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What Next? Planning Out the Succession

Succession planning has a whole lot going against it. It can seem daunting, and no one likes to talk about it because it usually means the loss of a loved one. One truth, though, is that we won’t all be around forever. If you have a farm or ranch, you should be prepared for most things, and the future of your farm, beyond you, is key. You work long and hard for your farm, and what happens to it when you’re gone is part of your lasting imprint and your legacy. So even if you feel hale and hearty, succession planning should be on your radar. You may even find that going through the process will help you run your business now.

This article is part of a series taking you through some resources from the Farm Journal Legacy Project to help you with the process. Last week, we talked about how to bring up the conversation with your family.

Sucession Planning ScorecardThis week, we’re helping you think about the next steps. Here’s a handy scorecard to tell you how ready you are to deal with succession.

Answer 20 questions, ranking each on a 1-5 scale, tally up your scores, and you can get a feel for where you sit. Are you aware of the complexities, ready to take other people’s thoughts into account, have the ability to work as a family for a positive outcome? Asking yourself these questions will help you think more about the process.

Now, think of everyone involved. You, your spouse, your children. Take a look at each of your individual goals. How do each of you address things like

How long should the succession process take?
Would you divide the farm or operation if it helped keep the peace?

Can a son-in-law or daughter-in-law inherit or take over the farm?

Should the senior generation get financial support from the farm?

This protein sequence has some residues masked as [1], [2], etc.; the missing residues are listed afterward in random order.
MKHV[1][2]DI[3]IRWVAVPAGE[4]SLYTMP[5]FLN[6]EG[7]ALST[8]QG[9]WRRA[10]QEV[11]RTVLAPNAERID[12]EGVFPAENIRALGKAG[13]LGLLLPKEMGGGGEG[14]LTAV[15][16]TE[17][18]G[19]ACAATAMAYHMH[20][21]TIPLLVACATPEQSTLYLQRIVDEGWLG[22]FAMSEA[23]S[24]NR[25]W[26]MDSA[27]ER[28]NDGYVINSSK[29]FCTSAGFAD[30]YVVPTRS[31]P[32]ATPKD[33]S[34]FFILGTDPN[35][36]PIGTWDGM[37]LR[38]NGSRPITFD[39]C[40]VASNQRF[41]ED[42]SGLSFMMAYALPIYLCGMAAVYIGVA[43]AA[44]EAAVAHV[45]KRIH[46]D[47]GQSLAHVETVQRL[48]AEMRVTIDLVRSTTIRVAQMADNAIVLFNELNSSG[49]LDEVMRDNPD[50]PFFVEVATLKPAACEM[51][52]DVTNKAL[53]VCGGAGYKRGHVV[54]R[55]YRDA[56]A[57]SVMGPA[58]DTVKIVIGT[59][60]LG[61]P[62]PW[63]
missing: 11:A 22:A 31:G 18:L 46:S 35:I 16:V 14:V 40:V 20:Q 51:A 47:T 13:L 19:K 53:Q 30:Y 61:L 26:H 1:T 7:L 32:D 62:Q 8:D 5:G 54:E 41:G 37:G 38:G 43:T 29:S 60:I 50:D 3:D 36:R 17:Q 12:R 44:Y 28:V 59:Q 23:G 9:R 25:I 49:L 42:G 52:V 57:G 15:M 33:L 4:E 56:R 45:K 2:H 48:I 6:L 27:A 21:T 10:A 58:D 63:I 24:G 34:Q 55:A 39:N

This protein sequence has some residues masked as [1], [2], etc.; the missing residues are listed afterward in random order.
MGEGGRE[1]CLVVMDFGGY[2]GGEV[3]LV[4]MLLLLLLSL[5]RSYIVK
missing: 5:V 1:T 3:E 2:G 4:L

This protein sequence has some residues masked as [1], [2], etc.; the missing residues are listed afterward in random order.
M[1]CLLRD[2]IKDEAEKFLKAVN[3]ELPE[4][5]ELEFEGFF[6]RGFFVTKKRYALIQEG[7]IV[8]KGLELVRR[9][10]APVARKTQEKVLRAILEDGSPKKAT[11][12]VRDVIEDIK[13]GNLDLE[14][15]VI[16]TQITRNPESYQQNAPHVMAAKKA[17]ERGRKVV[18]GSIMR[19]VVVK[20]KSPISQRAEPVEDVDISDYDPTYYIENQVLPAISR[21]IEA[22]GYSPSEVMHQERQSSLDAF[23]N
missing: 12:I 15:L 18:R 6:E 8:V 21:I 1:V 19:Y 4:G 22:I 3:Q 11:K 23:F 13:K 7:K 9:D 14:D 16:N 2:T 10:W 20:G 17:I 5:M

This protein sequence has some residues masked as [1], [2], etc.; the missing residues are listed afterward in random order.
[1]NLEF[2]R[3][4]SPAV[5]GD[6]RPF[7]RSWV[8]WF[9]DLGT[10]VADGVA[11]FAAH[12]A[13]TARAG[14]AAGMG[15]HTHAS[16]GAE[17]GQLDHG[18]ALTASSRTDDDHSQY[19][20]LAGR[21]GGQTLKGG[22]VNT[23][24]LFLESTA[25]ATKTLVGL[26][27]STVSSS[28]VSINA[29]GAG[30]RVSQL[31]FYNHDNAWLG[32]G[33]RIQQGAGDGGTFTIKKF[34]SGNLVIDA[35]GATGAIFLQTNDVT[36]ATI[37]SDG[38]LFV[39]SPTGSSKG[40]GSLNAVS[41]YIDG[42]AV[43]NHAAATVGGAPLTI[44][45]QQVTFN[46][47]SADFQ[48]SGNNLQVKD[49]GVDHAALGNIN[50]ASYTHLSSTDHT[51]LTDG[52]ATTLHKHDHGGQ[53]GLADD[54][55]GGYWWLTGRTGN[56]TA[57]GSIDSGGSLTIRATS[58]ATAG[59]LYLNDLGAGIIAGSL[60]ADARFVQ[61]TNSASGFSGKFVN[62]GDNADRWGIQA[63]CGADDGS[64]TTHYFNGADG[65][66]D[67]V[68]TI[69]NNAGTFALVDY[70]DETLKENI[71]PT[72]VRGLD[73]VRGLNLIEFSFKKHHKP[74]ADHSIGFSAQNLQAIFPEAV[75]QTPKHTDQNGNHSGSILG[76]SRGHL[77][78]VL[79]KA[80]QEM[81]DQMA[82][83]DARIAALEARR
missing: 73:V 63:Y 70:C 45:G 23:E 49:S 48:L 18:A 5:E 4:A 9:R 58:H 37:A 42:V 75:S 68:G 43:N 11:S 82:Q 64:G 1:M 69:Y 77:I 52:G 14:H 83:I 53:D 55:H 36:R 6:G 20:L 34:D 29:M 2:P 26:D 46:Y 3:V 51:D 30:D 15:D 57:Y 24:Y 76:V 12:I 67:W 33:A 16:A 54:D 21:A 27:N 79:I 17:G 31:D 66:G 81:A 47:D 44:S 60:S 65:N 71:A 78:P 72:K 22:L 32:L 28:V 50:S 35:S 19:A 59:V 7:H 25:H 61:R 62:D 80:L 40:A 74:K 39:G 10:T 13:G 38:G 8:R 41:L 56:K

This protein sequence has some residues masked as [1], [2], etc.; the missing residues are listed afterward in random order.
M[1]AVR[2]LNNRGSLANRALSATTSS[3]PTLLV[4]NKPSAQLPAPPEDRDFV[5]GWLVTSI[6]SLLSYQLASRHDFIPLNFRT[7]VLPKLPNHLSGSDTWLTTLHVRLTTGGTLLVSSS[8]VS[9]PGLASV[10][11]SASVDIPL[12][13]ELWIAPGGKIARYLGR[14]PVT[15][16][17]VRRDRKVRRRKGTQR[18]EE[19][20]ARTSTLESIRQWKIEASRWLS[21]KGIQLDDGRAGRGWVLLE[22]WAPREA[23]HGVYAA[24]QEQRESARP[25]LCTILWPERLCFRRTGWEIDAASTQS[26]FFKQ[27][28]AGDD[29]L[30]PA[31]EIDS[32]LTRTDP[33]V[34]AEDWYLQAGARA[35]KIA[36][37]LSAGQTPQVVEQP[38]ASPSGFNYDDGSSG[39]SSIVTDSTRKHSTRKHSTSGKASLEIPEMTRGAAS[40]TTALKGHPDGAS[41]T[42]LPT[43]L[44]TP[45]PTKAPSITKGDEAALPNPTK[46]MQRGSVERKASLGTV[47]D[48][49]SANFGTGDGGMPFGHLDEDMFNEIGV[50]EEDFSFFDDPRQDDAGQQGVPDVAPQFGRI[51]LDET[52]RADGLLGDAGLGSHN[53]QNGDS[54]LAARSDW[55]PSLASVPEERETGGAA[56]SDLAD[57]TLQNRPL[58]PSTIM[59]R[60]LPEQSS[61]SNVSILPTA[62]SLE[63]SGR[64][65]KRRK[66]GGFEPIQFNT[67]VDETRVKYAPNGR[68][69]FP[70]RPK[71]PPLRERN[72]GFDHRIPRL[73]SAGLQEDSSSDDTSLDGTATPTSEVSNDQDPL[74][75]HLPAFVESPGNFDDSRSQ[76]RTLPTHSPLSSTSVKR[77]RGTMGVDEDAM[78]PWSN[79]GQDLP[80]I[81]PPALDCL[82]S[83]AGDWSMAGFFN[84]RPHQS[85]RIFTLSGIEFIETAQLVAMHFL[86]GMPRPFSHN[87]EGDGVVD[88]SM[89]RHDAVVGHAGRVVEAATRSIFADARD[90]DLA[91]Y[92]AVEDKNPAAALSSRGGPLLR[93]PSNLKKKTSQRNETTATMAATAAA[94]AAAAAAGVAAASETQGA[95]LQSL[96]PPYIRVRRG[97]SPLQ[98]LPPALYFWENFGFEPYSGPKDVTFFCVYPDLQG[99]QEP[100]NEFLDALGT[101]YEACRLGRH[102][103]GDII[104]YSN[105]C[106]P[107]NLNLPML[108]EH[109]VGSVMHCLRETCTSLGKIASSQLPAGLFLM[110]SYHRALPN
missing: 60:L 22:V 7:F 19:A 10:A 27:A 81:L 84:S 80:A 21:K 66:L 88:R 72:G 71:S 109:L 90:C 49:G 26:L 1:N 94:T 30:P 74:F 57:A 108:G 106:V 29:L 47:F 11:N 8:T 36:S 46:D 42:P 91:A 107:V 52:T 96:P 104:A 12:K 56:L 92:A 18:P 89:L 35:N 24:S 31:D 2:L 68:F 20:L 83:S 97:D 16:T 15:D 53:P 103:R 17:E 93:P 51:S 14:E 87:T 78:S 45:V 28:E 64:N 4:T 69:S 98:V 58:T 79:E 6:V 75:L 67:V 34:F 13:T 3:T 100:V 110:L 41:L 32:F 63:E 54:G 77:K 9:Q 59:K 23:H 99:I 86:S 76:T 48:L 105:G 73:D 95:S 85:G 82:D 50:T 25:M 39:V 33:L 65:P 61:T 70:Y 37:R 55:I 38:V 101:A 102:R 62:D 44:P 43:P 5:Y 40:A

You can each answer these questions, and compare where you each stand. You may find a lot of overlap, but you may have pretty different thoughts as well. Either way, getting the topics out there will help.

Here are questions you can ask when interviewing potential advisors.
Here are questions you can ask when interviewing potential advisors.

Once you have an idea of what you are moving toward, it is helpful to have an advisor. You may be lucky enough to have a great resource through your local Extension service. Or your accountant or banker may be really well versed in the transition process. If you are looking for someone new, you’ll want to get someone qualified. This simple list of questions will help find that person. Working with someone knowledgeable and someone you can trust will move the process forward.

Here’s hoping you are farming for as long as you want to be. Planning for the future should help now, and down the road.

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Rachel Gilker
Rachel Gilker
Rachel's interest in sustainable agriculture and grazing has deep roots in the soil. She's been following that passion around the world, working on an ancient Nabatean farm in the Negev, and with farmers in West Africa's Niger. After returning to the US, Rachel received her M.S. and Ph.D. in agronomy and soil science from the University of Maryland. For her doctoral research, Rachel spent 3 years working with Maryland dairy farmers using management intensive grazing. She then began her work with grass farmers, a source of joy and a journey of discovery.

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